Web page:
The data: URL scheme

Here's something you may not already know: You can include data directly in an (x)html page, instead of referencing it externally.

For example, most of the time when you want to display an image you would write code like this:

<img src="" alt="some random image" />

Web browsers downloading your HTML source will download the text first, then download any external references, including "some_image.png" (assuming the user has not turned off image downloading).However, there are a few cases where you want to distribute an HTML file with images, but don't want to distribute multiple files. In those cases, the 'data:' URL scheme is what you need.

The scheme is documented in the (very readable) RFC2339. Essentially, you can include the binary data straight into your HTML code. The example they give in the RFC looks like this:

<img src="data:image/gif;base64,R0lGODdhMAAwAPAAAAAAAP///ywAAAAAMAAw%20%20%20AAAC8IyPqcvt3wCcDkiLc7C0qwyGHhSWpjQu5yqmCYsapyuvUUlvONmOZtfzgFz%20%20%20ByTB10QgxOR0TqBQejhRNzOfkVJ+5YiUqrXF5Y5lKh/DeuNcP5yLWGsEbtLiOSp%20%20%20a/TPg7JpJHxyendzWTBfX0cxOnKPjgBzi4diinWGdkF8kjdfnycQZXZeYGejmJl%20%20%20ZeGl9i2icVqaNVailT6F5iJ90m6mvuTS4OK05M0vDk0Q4XUtwvKOzrcd3iq9uis%20%20%20F81M1OIcR7lEewwcLp7tuNNkM3uNna3F2JQFo97Vriy/Xl4/f1cf5VWzXyym7PH%20%20%20hhx4dbgYKAAA7" alt="Larry" />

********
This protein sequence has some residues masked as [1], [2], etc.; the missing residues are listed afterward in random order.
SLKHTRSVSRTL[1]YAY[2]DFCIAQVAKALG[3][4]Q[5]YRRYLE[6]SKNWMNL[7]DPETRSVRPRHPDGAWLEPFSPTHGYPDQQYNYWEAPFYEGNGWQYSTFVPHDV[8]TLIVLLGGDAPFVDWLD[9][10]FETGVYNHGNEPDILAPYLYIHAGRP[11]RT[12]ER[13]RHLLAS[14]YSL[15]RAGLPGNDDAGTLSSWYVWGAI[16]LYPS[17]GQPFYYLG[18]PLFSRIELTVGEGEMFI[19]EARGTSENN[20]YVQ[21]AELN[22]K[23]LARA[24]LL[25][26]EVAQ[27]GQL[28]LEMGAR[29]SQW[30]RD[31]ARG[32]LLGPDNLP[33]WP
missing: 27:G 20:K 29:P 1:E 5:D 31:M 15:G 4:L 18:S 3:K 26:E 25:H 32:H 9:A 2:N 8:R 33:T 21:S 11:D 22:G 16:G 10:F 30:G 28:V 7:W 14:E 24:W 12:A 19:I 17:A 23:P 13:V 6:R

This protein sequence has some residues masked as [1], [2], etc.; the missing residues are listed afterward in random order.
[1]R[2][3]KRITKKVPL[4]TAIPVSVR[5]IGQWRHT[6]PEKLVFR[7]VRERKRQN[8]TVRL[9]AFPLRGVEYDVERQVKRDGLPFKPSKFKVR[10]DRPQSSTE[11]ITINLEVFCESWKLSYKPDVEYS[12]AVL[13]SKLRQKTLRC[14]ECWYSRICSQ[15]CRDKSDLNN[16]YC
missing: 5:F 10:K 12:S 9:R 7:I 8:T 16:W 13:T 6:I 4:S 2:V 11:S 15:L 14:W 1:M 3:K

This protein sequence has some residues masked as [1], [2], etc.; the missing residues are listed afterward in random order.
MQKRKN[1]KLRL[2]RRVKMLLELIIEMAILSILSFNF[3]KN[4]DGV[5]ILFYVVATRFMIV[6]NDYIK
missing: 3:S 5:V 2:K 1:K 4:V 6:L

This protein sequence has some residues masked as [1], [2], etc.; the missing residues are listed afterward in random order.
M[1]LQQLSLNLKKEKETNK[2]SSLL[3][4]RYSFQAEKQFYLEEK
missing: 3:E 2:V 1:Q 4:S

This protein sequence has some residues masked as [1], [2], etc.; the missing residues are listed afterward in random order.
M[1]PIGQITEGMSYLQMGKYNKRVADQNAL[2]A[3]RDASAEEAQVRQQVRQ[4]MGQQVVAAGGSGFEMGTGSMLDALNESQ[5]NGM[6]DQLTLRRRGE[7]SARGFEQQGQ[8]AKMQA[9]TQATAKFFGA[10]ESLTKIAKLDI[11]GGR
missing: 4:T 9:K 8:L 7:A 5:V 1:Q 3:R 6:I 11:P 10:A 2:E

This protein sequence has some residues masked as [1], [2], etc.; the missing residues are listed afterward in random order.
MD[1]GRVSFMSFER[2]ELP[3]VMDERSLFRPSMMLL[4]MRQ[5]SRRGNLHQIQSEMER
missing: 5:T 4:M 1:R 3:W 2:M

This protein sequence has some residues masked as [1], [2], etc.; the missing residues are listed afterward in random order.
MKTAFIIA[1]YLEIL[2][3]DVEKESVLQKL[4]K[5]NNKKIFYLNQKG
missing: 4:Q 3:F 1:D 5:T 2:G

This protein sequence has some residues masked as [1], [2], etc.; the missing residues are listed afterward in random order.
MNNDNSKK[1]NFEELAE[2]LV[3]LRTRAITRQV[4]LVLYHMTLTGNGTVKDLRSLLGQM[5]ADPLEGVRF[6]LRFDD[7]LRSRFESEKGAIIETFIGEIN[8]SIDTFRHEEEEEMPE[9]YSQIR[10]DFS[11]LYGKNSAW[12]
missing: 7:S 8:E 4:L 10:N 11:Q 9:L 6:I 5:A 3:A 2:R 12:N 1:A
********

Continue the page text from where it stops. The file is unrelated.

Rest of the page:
Which equates to this image:


There are many reasons why you wouldn't want to do this - it increases the size of your HTML file, forcing users to download more before they can see whether your content is what they want (especially if the embedded data is near the beginning of the file). There are also some limitations on the size of data and those limitations vary depending on where this technique is used. Still, it's a useful technique that can be used when you need to embed small amounts of binary data within an HTML file and you don't want to distribute multiple files.

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